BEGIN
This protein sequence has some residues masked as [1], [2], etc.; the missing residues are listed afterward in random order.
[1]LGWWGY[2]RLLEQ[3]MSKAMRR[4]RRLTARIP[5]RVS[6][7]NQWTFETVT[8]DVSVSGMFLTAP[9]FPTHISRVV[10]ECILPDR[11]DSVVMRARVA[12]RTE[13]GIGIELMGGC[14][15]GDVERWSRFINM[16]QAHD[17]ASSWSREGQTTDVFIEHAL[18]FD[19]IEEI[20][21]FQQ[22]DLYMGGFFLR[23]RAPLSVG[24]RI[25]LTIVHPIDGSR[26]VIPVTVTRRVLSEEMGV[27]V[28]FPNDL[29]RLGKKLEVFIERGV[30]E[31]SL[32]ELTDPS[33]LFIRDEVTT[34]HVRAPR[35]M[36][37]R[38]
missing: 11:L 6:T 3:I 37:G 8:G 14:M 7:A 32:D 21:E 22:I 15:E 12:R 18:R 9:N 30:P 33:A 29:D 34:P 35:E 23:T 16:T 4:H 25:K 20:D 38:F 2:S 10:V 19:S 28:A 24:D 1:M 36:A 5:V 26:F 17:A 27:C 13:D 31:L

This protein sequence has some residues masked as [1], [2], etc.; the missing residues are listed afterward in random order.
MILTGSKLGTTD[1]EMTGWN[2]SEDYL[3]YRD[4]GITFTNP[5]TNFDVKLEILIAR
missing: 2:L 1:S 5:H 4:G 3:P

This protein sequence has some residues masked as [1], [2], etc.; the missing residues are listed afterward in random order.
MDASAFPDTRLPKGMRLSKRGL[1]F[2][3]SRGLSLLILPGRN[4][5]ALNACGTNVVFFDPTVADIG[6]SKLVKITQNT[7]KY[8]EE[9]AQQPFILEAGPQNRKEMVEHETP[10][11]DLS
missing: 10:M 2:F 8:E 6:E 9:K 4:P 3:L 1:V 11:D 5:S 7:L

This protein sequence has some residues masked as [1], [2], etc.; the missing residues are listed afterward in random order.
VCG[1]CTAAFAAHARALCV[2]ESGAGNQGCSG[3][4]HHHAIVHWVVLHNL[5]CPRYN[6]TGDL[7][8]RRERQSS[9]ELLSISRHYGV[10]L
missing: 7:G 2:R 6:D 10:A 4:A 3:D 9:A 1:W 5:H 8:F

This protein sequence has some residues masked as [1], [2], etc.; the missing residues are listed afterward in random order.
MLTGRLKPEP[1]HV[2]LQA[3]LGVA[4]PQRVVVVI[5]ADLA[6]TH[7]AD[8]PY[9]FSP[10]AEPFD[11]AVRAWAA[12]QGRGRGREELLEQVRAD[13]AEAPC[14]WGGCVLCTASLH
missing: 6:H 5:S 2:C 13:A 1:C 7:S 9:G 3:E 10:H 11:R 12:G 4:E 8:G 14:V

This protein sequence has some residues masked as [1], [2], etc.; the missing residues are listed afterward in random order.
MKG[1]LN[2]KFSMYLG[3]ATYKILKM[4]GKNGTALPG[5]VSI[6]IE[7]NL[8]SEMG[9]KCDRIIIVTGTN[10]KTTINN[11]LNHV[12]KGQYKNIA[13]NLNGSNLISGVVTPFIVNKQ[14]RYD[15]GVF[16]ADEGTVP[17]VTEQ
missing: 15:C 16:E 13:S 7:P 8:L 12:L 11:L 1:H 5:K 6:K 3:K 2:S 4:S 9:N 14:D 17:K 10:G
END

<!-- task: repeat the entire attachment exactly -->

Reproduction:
This protein sequence has some residues masked as [1], [2], etc.; the missing residues are listed afterward in random order.
[1]LGWWGY[2]RLLEQ[3]MSKAMRR[4]RRLTARIP[5]RVS[6][7]NQWTFETVT[8]DVSVSGMFLTAP[9]FPTHISRVV[10]ECILPDR[11]DSVVMRARVA[12]RTE[13]GIGIELMGGC[14][15]GDVERWSRFINM[16]QAHD[17]ASSWSREGQTTDVFIEHAL[18]FD[19]IEEI[20][21]FQQ[22]DLYMGGFFLR[23]RAPLSVG[24]RI[25]LTIVHPIDGSR[26]VIPVTVTRRVLSEEMGV[27]V[28]FPNDL[29]RLGKKLEVFIERGV[30]E[31]SL[32]ELTDPS[33]LFIRDEVTT[34]HVRAPR[35]M[36][37]R[38]
missing: 11:L 6:T 3:I 37:G 8:G 14:M 7:A 32:D 21:E 22:I 15:E 12:R 18:R 9:N 30:P 33:A 29:D 34:P 35:E 23:T 16:T 4:H 25:K 20:D 38:F 2:S 10:V 19:S 28:A 24:D 1:M 36:A 5:V 26:F 17:A 27:C 13:D 31:L

This protein sequence has some residues masked as [1], [2], etc.; the missing residues are listed afterward in random order.
MILTGSKLGTTD[1]EMTGWN[2]SEDYL[3]YRD[4]GITFTNP[5]TNFDVKLEILIAR
missing: 2:L 1:S 5:H 4:G 3:P

This protein sequence has some residues masked as [1], [2], etc.; the missing residues are listed afterward in random order.
MDASAFPDTRLPKGMRLSKRGL[1]F[2][3]SRGLSLLILPGRN[4][5]ALNACGTNVVFFDPTVADIG[6]SKLVKITQNT[7]KY[8]EE[9]AQQPFILEAGPQNRKEMVEHETP[10][11]DLS
missing: 10:M 2:F 8:E 6:E 9:K 4:P 3:L 1:V 11:D 5:S 7:L

This protein sequence has some residues masked as [1], [2], etc.; the missing residues are listed afterward in random order.
VCG[1]CTAAFAAHARALCV[2]ESGAGNQGCSG[3][4]HHHAIVHWVVLHNL[5]CPRYN[6]TGDL[7][8]RRERQSS[9]ELLSISRHYGV[10]L
missing: 7:G 2:R 6:D 10:A 4:A 3:D 9:A 1:W 5:H 8:F

This protein sequence has some residues masked as [1], [2], etc.; the missing residues are listed afterward in random order.
MLTGRLKPEP[1]HV[2]LQA[3]LGVA[4]PQRVVVVI[5]ADLA[6]TH[7]AD[8]PY[9]FSP[10]AEPFD[11]AVRAWAA[12]QGRGRGREELLEQVRAD[13]AEAPC[14]WGGCVLCTASLH
missing: 6:H 5:S 2:C 13:A 1:C 7:S 9:G 3:E 10:H 11:R 12:G 4:E 8:G 14:V

This protein sequence has some residues masked as [1], [2], etc.; the missing residues are listed afterward in random order.
MKG[1]LN[2]KFSMYLG[3]ATYKILKM[4]GKNGTALPG[5]VSI[6]IE[7]NL[8]SEMG[9]KCDRIIIVTGTN[10]KTTINN[11]LNHV[12]KGQYKNIA[13]NLNGSNLISGVVTPFIVNKQ[14]RYD[15]GVF[16]ADEGTVP[17]VTEQ
missing: 15:C 16:E 13:S 7:P 8:L 12:L 11:L 1:H 5:K 6:K 3:K 2:S 4:S 9:N 14:D 17:K 10:G